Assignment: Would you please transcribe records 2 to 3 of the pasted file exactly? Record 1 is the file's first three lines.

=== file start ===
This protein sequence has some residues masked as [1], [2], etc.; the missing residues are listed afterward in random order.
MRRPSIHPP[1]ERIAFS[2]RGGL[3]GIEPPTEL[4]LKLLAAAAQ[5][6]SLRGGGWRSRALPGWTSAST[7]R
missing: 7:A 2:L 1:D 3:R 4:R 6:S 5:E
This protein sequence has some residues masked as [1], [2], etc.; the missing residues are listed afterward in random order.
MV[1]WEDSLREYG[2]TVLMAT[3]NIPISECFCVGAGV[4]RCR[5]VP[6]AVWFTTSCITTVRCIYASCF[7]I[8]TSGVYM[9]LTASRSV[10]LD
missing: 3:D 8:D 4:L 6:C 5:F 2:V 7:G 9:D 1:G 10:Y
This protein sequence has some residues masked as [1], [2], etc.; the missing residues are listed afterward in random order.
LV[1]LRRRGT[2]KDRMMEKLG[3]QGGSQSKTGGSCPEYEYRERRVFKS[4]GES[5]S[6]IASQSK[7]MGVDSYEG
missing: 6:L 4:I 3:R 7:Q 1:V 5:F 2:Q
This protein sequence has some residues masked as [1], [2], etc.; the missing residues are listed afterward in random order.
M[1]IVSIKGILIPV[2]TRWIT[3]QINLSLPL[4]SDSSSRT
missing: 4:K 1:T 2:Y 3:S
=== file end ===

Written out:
This protein sequence has some residues masked as [1], [2], etc.; the missing residues are listed afterward in random order.
MV[1]WEDSLREYG[2]TVLMAT[3]NIPISECFCVGAGV[4]RCR[5]VP[6]AVWFTTSCITTVRCIYASCF[7]I[8]TSGVYM[9]LTASRSV[10]LD
missing: 3:D 8:D 4:L 6:C 5:F 2:V 7:G 9:D 1:G 10:Y
This protein sequence has some residues masked as [1], [2], etc.; the missing residues are listed afterward in random order.
LV[1]LRRRGT[2]KDRMMEKLG[3]QGGSQSKTGGSCPEYEYRERRVFKS[4]GES[5]S[6]IASQSK[7]MGVDSYEG
missing: 6:L 4:I 3:R 7:Q 1:V 5:F 2:Q